While Apple does not break down iPod sales per model in its earnings reports, Piper Jaffray estimates that in its first quarter of availability the iPod shuffle accounted for approximately 1.8 million of Apple’s 5.3 million iPods shipped. The firm had estimated Apple would ship 1 million iPod shuffles during the March quarter.
In a research note obtained by iLounge, Piper Jaffray senior analyst Gene Munster also comments on the iPod halo effect that has been cited in the past year as a positive force for Mac sales, and notes that he expects Apple to ship 25 million iPods in 2005 for a total of more than 35 million iPods in four years.
“Our confidence in the halo effect has increased based on Mac sales of 1.07 million units in the March quarter compared to Street expectations of about 970,000 units,” Munster said. “We believe the halo effect is the primary driver of upside to Mac units. We expect the halo effect to accelerate in 2005 as the total installed base of iPods increases from 10.3 million at the end of 2004 to an estimated 35 million by the end 2005.”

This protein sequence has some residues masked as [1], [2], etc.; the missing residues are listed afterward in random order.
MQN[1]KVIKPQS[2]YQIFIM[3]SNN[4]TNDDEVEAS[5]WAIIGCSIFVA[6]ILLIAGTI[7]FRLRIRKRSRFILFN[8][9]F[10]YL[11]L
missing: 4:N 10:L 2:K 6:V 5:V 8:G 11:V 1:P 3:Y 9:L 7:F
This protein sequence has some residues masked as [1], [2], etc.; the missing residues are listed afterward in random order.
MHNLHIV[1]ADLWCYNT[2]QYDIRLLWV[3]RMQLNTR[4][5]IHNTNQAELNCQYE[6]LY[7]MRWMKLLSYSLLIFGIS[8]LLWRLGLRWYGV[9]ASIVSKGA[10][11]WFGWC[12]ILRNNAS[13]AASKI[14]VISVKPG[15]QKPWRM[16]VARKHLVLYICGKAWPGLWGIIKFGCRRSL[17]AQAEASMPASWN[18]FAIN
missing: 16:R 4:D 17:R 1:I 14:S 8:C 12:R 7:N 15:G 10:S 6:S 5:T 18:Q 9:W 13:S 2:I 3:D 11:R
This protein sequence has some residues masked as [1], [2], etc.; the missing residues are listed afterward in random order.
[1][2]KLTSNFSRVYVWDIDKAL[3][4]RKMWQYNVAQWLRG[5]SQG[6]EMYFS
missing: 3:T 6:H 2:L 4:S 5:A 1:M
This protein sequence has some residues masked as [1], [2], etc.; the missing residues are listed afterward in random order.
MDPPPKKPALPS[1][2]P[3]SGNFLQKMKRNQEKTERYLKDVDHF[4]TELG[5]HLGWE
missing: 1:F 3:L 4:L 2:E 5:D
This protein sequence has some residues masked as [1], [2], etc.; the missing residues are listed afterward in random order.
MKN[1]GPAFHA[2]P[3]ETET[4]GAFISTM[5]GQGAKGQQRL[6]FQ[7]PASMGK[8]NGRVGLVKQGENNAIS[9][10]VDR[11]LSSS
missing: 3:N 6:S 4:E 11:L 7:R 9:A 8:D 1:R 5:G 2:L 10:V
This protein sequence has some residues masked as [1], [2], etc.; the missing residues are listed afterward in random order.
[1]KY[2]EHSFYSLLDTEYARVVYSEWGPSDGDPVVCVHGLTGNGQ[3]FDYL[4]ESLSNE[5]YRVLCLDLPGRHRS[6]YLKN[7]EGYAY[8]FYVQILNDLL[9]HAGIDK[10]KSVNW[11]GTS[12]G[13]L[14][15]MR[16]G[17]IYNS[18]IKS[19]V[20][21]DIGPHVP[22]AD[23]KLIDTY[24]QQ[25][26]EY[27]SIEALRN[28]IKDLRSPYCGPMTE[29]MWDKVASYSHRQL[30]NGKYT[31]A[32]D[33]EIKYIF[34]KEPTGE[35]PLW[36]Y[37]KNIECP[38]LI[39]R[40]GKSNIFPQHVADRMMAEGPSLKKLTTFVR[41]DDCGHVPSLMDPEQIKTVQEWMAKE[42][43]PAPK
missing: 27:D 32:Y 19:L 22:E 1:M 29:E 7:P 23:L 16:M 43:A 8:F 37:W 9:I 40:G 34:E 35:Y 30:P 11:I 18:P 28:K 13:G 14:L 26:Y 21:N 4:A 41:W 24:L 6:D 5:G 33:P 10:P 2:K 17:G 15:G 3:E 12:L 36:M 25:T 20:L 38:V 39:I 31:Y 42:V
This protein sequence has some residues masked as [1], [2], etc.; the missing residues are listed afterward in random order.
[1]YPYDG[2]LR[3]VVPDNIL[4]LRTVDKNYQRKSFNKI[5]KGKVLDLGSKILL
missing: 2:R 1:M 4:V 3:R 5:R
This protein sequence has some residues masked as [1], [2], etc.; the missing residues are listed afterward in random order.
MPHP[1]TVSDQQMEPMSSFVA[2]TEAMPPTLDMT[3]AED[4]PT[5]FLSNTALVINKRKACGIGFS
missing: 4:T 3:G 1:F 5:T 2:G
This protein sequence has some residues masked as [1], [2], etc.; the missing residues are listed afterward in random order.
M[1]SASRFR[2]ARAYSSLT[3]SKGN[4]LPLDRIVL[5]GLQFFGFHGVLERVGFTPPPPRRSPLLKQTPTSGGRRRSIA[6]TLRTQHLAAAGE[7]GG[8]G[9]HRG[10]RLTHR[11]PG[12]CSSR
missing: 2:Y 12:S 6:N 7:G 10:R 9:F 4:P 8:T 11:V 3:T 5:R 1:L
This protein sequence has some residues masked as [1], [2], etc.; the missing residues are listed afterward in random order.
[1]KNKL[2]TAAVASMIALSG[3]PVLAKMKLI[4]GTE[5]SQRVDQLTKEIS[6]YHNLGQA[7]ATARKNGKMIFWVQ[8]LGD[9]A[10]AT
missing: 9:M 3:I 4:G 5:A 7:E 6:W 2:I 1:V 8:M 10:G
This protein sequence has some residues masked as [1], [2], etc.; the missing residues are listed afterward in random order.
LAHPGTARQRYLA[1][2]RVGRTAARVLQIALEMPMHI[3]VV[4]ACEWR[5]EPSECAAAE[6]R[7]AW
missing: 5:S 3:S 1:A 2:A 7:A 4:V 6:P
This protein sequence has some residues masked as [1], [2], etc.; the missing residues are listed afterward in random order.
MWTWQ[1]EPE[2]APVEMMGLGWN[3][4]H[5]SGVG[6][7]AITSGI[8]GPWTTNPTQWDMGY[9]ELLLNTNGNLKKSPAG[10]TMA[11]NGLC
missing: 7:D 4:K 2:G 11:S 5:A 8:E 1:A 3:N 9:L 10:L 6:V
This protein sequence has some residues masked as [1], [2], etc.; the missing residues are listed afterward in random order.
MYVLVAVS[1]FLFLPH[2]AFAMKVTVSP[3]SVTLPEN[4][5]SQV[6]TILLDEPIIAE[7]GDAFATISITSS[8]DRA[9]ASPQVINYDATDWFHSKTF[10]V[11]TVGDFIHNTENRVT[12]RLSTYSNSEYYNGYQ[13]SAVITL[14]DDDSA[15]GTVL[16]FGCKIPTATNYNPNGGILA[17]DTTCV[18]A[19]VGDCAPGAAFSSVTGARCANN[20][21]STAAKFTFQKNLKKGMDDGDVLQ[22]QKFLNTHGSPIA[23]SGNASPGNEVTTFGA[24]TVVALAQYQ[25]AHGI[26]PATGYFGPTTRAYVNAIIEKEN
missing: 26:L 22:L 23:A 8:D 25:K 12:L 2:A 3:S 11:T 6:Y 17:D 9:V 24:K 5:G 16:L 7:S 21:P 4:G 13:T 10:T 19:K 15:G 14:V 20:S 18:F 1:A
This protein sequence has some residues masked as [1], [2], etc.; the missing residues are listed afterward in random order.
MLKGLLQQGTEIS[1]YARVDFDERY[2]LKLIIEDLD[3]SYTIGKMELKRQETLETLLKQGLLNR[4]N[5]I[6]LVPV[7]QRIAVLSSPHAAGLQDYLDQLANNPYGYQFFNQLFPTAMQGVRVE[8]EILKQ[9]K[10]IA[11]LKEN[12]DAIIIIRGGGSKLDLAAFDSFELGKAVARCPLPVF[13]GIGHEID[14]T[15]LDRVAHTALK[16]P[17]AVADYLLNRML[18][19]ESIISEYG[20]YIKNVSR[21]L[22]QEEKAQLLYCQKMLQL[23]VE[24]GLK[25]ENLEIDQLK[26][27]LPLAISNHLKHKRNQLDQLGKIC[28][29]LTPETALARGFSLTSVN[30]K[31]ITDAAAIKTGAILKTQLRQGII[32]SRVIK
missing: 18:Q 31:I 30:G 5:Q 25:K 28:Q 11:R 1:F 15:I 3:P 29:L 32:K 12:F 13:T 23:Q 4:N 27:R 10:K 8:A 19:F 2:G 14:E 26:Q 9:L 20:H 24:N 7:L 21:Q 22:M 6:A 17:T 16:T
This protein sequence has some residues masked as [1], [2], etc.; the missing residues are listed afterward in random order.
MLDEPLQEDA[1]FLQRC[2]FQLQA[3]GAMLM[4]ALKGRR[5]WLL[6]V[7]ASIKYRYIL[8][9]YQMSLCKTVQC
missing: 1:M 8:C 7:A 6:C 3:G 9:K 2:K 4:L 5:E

U.S. shipments of portable MP3 players will grow 35 percent to 18.2 million units in 2005, according to a new report from JupiterResearch. “MP3 players will reach critical mass this year, fueling demand for digital music services and stores,” the firm said. Jupiter forecasts that digital audio devices will maintain an annual growth rate of over 10 percent through 2010, reaching an installed base of 56.1 million, up from 16.2 million in 2004.
“Apple shows no signs of losing momentum,” said Michael Gartenberg, VP and Research Director at JupiterResearch. “The iPod is a consumer phenomenon. Apple dominates this sector and will dominate portable MP3 player growth over the medium term,” added Gartenberg. The firm raised its near-term forecast “mostly due to the iPod’s success,” but projects that shipments of flash-based players will surpass those of hard-drive models in 2007.
As expected, Hewlett-Packard has expanded its line of HP-branded iPods to include Apple’s new 30GB and 60GB iPod photo models. HP’s versions are identical to the Apple iPod photos save for packaging and HP’s Total Care customer support service, which includes one year of phone support and a one-year warranty.